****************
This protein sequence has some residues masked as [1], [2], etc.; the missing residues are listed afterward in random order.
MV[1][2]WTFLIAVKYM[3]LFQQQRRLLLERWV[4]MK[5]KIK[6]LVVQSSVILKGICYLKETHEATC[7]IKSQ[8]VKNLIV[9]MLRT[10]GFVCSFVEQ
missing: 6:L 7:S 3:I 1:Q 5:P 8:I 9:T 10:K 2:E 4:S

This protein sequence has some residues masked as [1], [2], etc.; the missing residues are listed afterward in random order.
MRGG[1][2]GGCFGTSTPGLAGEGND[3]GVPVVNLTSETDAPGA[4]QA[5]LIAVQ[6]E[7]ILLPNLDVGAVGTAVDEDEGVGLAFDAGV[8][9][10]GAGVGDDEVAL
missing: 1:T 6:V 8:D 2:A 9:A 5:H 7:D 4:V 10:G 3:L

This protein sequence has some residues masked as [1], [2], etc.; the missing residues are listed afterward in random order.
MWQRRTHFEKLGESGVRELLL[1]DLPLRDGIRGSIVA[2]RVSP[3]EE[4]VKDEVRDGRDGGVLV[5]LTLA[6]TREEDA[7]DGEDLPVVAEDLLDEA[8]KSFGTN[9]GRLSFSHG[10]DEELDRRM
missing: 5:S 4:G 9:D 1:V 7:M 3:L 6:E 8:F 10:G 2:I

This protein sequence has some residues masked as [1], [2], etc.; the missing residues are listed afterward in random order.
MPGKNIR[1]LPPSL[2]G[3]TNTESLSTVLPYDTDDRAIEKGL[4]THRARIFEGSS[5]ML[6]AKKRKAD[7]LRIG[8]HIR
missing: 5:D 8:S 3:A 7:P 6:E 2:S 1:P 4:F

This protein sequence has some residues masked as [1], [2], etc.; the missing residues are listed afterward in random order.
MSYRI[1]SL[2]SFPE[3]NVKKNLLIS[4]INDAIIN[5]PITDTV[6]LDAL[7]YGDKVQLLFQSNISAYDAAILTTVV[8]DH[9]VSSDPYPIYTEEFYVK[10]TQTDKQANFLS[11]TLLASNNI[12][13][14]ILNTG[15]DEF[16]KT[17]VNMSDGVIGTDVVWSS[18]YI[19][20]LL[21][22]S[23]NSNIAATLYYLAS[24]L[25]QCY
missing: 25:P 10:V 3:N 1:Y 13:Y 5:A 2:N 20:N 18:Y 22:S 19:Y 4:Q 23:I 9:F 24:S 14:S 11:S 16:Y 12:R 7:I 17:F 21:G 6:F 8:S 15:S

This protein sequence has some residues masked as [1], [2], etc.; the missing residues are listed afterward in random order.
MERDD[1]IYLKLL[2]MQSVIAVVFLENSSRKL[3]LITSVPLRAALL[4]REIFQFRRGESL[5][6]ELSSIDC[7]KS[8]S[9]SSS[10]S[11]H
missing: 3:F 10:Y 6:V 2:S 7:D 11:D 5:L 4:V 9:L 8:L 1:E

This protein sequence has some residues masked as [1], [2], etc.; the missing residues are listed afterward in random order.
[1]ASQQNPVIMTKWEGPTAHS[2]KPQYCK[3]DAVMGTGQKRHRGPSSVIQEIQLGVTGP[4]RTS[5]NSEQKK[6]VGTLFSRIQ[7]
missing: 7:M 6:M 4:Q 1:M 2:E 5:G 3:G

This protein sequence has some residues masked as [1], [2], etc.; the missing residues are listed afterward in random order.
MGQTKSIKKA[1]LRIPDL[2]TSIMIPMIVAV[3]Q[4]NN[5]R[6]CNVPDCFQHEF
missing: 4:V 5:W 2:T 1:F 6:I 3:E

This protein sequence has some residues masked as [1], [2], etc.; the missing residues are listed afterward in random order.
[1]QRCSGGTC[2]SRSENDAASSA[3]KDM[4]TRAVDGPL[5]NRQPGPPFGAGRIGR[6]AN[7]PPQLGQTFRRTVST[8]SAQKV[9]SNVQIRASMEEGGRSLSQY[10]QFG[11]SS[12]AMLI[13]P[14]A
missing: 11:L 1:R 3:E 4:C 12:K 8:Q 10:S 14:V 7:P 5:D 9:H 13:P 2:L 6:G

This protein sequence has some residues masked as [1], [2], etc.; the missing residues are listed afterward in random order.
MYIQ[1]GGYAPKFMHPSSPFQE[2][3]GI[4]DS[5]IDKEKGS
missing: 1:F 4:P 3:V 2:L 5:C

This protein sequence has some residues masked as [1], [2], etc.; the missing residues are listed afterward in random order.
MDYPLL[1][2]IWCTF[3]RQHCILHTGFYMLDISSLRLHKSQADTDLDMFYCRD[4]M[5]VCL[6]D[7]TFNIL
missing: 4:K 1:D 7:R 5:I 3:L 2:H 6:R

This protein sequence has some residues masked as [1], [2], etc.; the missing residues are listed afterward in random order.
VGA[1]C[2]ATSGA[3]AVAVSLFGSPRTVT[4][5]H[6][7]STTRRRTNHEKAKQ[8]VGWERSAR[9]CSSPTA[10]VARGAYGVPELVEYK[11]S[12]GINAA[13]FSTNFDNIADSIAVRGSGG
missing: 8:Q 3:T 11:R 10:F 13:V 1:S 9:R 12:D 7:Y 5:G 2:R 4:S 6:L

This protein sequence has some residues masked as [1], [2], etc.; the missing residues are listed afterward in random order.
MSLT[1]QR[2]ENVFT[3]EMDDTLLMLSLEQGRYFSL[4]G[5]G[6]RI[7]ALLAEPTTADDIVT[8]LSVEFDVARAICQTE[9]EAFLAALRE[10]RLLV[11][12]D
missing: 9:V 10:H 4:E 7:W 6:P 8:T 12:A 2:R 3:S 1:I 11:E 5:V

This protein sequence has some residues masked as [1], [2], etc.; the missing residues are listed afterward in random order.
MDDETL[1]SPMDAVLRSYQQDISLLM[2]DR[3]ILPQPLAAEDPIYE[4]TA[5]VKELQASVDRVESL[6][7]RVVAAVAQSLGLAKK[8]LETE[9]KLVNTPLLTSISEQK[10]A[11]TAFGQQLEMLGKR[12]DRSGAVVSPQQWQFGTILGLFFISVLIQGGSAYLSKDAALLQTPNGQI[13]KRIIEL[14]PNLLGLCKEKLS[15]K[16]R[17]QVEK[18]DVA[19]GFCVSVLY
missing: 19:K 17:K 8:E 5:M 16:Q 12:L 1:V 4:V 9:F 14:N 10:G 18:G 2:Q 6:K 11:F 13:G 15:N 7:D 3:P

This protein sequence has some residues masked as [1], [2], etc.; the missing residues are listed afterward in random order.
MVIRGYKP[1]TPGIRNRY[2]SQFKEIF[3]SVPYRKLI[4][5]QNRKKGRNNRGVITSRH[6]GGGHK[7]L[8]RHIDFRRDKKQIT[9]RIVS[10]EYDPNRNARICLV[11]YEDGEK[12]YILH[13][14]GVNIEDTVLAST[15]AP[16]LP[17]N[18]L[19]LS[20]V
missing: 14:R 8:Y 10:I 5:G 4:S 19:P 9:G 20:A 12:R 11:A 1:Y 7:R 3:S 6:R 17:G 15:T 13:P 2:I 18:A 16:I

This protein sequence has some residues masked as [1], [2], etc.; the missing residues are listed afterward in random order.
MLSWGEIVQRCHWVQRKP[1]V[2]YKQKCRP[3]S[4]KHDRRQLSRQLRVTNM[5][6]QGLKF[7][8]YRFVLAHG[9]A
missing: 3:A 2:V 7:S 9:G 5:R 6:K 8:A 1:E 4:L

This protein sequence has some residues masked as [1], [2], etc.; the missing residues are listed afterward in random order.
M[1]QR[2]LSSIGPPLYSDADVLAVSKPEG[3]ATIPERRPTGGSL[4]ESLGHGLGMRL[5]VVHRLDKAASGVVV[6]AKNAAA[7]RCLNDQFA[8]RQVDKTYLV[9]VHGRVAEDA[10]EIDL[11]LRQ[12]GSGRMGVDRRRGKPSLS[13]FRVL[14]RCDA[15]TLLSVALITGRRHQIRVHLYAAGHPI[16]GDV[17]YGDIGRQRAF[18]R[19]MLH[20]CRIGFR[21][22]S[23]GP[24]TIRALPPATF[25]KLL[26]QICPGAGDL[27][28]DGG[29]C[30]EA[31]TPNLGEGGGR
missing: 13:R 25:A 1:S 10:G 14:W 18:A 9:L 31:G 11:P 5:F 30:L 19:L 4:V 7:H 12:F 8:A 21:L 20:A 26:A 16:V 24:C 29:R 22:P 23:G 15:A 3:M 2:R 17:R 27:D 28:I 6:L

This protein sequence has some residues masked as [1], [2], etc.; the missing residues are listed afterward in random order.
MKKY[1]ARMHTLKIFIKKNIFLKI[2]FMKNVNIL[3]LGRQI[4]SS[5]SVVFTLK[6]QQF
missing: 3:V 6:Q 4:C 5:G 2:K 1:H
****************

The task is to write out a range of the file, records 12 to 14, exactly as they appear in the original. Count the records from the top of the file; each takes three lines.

This protein sequence has some residues masked as [1], [2], etc.; the missing residues are listed afterward in random order.
VGA[1]C[2]ATSGA[3]AVAVSLFGSPRTVT[4][5]H[6][7]STTRRRTNHEKAKQ[8]VGWERSAR[9]CSSPTA[10]VARGAYGVPELVEYK[11]S[12]GINAA[13]FSTNFDNIADSIAVRGSGG
missing: 8:Q 3:T 11:R 10:F 13:V 1:S 9:R 12:D 7:Y 5:G 2:R 4:S 6:L

This protein sequence has some residues masked as [1], [2], etc.; the missing residues are listed afterward in random order.
MSLT[1]QR[2]ENVFT[3]EMDDTLLMLSLEQGRYFSL[4]G[5]G[6]RI[7]ALLAEPTTADDIVT[8]LSVEFDVARAICQTE[9]EAFLAALRE[10]RLLV[11][12]D
missing: 9:V 10:H 4:E 7:W 6:P 8:T 12:A 2:R 3:S 1:I 11:E 5:V

This protein sequence has some residues masked as [1], [2], etc.; the missing residues are listed afterward in random order.
MDDETL[1]SPMDAVLRSYQQDISLLM[2]DR[3]ILPQPLAAEDPIYE[4]TA[5]VKELQASVDRVESL[6][7]RVVAAVAQSLGLAKK[8]LETE[9]KLVNTPLLTSISEQK[10]A[11]TAFGQQLEMLGKR[12]DRSGAVVSPQQWQFGTILGLFFISVLIQGGSAYLSKDAALLQTPNGQI[13]KRIIEL[14]PNLLGLCKEKLS[15]K[16]R[17]QVEK[18]DVA[19]GFCVSVLY
missing: 19:K 17:K 8:E 5:M 16:Q 12:L 1:V 4:V 9:F 14:N 10:G 18:G 2:Q 6:K 11:F 13:G 15:N 7:D 3:P